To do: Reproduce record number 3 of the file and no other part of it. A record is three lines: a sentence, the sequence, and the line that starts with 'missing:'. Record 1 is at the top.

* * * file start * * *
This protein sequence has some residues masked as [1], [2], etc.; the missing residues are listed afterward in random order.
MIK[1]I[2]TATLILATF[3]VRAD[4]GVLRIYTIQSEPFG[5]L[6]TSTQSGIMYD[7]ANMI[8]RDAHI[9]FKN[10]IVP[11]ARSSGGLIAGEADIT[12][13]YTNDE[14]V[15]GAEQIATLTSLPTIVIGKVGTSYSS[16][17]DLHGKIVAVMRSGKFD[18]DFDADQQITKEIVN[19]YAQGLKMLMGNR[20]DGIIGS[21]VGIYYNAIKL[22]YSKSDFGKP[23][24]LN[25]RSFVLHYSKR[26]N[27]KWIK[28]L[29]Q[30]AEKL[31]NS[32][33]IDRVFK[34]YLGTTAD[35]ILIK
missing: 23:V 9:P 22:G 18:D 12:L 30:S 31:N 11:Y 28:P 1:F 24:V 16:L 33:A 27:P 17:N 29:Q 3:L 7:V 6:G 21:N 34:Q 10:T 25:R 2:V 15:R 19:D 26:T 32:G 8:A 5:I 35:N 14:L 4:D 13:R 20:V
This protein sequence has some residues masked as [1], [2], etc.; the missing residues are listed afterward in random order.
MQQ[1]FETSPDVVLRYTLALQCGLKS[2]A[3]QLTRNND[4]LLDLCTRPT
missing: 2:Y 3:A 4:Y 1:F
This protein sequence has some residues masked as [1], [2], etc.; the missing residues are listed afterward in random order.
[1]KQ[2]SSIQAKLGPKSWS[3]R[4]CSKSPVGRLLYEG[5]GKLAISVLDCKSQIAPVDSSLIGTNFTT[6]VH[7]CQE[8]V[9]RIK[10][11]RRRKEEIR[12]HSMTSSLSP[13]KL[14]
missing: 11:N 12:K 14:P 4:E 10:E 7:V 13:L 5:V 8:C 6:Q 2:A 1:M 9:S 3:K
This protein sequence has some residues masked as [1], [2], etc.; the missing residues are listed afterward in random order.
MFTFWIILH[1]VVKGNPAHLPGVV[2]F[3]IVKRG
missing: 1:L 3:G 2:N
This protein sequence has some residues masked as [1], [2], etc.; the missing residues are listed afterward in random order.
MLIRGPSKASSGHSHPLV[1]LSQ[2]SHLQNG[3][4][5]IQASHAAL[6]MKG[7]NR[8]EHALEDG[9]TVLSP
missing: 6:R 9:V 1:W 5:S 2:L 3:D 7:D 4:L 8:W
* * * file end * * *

This protein sequence has some residues masked as [1], [2], etc.; the missing residues are listed afterward in random order.
[1]KQ[2]SSIQAKLGPKSWS[3]R[4]CSKSPVGRLLYEG[5]GKLAISVLDCKSQIAPVDSSLIGTNFTT[6]VH[7]CQE[8]V[9]RIK[10][11]RRRKEEIR[12]HSMTSSLSP[13]KL[14]
missing: 11:N 12:K 14:P 4:E 10:E 7:V 13:L 5:V 8:C 6:Q 2:A 1:M 9:S 3:K